Exercise: Too Much of a Good Thing?
When it comes to exercise, I have the zealotry of the converted. As a kid, I faked asthma attacks to get out of the Presidential Physical Fitness Test, once missed my heat at a swim meet because I was in the locker room studying for a calculus test, and as a softball player, truly earned the nickname of Hardly Homerun Hobson. Then, in my early 20s, I discovered running, and soon you couldn't shut me up about the virtues of prolonged exercise. I started running marathons. When that got old, I took up triathlons and have now competed in several Ironman races. For years, I've insisted to everyone who questions whether 12 straight hours of exercise can possibly be good for me, that of course it is. How can it not be?
Except that sometimes, during the last 10K of a marathon, for instance, when I start bargaining with my quads like an atheist in a foxhole, I wonder whether that much e xercise can possibly be good. And a number of recent studies suggest that my exercise regimen could be doing damage to my heart, immune system, and the rest of my bod.
So I called Arthur Siegel, chief of internal medicine at the Harvard-affiliated McLean Hospital. For years, he has been studying nonelite Boston Marathon runners, and he runs the things, too, so I assumed he'd be a rabidly kindred spirit. He agrees that getting a moderate amount of exercise is one of the best things you can do for your health. Not so racing 26.2 miles. "Marathon running is an overdose of a good thing," he says.
That was not what I expected to hear. But Siegel has studied two phenomena that occur in marathonsnot commonly but enough to kill a handful of people every year. First is a heart attack. A few years ago, he tested 60 marathon runners before and after a race, looking at their heart rhythms and their blood for signs of damage that might indicate a heart attack. After the race, 40 percent showed enough evidence of blood markers to indicate heart damage, though the damage reversed itself within a few days. (The runners who trained the least had the most damage, suggesting proper conditioning is protective.)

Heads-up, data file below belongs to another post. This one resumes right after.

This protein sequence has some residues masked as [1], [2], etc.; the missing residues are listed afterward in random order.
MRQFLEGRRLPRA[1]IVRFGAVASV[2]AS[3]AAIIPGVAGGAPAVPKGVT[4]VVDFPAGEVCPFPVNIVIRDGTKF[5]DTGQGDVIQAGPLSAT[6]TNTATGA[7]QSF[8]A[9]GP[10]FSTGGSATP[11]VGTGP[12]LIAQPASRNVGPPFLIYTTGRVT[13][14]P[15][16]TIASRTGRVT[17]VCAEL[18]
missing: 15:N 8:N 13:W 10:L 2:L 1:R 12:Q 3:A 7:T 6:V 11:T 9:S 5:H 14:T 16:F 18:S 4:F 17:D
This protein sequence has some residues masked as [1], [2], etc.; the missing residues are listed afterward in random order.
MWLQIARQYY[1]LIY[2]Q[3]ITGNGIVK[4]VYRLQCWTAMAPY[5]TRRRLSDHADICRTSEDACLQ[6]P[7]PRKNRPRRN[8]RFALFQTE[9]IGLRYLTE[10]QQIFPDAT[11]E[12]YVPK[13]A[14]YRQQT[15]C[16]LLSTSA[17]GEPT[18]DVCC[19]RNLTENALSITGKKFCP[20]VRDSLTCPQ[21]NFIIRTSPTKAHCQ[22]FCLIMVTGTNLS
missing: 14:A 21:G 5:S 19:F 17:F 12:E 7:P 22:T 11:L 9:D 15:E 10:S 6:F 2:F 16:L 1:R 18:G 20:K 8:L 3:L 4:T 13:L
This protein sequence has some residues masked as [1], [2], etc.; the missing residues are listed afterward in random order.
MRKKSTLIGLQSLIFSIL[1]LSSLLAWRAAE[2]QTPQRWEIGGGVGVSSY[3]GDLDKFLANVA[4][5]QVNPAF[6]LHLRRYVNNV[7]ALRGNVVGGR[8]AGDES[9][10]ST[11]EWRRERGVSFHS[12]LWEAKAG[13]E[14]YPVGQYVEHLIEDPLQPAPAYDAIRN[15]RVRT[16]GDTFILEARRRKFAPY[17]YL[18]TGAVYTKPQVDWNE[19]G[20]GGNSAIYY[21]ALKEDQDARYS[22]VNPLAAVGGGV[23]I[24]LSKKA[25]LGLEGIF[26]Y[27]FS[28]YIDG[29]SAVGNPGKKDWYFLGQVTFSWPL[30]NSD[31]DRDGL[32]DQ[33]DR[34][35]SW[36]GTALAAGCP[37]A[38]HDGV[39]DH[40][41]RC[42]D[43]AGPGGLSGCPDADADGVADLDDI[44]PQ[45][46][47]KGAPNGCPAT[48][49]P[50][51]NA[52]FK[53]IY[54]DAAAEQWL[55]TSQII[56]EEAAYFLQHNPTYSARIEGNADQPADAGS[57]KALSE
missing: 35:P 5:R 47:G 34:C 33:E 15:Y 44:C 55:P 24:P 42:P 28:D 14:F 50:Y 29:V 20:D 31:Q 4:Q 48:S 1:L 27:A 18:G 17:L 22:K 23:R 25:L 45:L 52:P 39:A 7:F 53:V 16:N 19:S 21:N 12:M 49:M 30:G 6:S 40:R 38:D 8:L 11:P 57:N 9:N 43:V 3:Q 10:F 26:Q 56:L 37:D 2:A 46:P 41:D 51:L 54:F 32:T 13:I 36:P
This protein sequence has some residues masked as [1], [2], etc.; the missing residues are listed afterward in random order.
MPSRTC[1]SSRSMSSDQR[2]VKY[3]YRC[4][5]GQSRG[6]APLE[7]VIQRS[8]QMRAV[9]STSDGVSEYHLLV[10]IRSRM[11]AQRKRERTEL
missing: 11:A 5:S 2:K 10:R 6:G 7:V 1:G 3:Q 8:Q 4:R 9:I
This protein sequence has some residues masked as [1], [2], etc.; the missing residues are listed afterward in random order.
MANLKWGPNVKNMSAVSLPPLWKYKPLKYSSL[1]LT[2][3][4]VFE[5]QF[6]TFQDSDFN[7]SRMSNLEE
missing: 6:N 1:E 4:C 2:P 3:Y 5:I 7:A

Stressed out. The toll of running that long and that fast has a host of effects, including systemic inflammation and the promotion of blood clotting, both of which can lead to midrace heart attacks in people with some level of previously silent heart disease (and at a certain age, all of us probably have plaque in our vessels). "I'm not saying don't do it," he says. "It's a great way to expand your knowledge of yourself and test your limits. But if you're a middle-aged person at risk for coronary problems, you should probably do the training and skip the race."
Siegel has also studied hyponatremia, the potentially deadly condition that occurs when people in long endurance events (say marathoners who take more than four hours to finish or adventure racers) take in too much water or sports drinks. In its extreme cases, it can lead to brain swelling, seizures, and death.